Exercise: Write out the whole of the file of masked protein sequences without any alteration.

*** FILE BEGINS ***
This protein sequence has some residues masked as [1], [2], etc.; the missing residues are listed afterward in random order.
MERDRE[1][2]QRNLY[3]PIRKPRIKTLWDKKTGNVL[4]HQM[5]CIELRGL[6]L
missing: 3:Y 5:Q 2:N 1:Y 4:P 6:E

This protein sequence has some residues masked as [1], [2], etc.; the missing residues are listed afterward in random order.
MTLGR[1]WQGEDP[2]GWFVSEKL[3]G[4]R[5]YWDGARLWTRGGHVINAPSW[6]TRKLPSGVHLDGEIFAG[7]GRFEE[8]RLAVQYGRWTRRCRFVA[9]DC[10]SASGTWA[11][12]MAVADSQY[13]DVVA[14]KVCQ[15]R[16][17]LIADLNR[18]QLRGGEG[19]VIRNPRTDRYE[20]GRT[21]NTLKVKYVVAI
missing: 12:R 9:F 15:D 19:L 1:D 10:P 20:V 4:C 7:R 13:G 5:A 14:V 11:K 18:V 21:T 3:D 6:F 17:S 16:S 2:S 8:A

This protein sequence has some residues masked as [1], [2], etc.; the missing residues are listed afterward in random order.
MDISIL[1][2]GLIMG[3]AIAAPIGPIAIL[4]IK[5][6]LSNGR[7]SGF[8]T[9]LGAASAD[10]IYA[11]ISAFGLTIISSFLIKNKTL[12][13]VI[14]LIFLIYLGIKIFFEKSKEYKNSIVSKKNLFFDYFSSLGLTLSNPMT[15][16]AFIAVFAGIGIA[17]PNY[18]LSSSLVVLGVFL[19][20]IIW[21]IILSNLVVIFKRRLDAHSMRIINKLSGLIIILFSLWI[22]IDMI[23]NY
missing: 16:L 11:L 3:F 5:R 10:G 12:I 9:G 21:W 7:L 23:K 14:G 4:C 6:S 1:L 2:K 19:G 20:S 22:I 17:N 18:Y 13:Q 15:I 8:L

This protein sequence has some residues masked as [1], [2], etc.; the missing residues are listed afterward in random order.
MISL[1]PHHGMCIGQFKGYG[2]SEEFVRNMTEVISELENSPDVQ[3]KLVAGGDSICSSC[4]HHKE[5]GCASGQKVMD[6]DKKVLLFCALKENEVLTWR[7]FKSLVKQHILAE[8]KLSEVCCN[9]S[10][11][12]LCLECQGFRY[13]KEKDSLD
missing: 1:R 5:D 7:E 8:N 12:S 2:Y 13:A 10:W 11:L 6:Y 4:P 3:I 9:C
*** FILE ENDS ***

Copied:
This protein sequence has some residues masked as [1], [2], etc.; the missing residues are listed afterward in random order.
MERDRE[1][2]QRNLY[3]PIRKPRIKTLWDKKTGNVL[4]HQM[5]CIELRGL[6]L
missing: 3:Y 5:Q 2:N 1:Y 4:P 6:E

This protein sequence has some residues masked as [1], [2], etc.; the missing residues are listed afterward in random order.
MTLGR[1]WQGEDP[2]GWFVSEKL[3]G[4]R[5]YWDGARLWTRGGHVINAPSW[6]TRKLPSGVHLDGEIFAG[7]GRFEE[8]RLAVQYGRWTRRCRFVA[9]DC[10]SASGTWA[11][12]MAVADSQY[13]DVVA[14]KVCQ[15]R[16][17]LIADLNR[18]QLRGGEG[19]VIRNPRTDRYE[20]GRT[21]NTLKVKYVVAI
missing: 12:R 9:F 15:D 19:L 1:D 10:P 20:V 4:C 7:R 13:G 5:A 14:V 11:K 18:V 21:T 3:D 6:F 17:S 16:S 2:S 8:A

This protein sequence has some residues masked as [1], [2], etc.; the missing residues are listed afterward in random order.
MDISIL[1][2]GLIMG[3]AIAAPIGPIAIL[4]IK[5][6]LSNGR[7]SGF[8]T[9]LGAASAD[10]IYA[11]ISAFGLTIISSFLIKNKTL[12][13]VI[14]LIFLIYLGIKIFFEKSKEYKNSIVSKKNLFFDYFSSLGLTLSNPMT[15][16]AFIAVFAGIGIA[17]PNY[18]LSSSLVVLGVFL[19][20]IIW[21]IILSNLVVIFKRRLDAHSMRIINKLSGLIIILFSLWI[22]IDMI[23]NY
missing: 16:L 11:L 3:F 5:R 10:G 12:I 9:G 21:W 7:L 23:K 14:G 4:C 6:S 1:L 2:K 19:G 20:S 22:I 17:N 18:Y 13:Q 15:I 8:L

This protein sequence has some residues masked as [1], [2], etc.; the missing residues are listed afterward in random order.
MISL[1]PHHGMCIGQFKGYG[2]SEEFVRNMTEVISELENSPDVQ[3]KLVAGGDSICSSC[4]HHKE[5]GCASGQKVMD[6]DKKVLLFCALKENEVLTWR[7]FKSLVKQHILAE[8]KLSEVCCN[9]S[10][11][12]LCLECQGFRY[13]KEKDSLD
missing: 1:R 5:D 7:E 8:N 12:S 2:Y 13:A 10:W 11:L 6:Y 4:P 3:I 9:C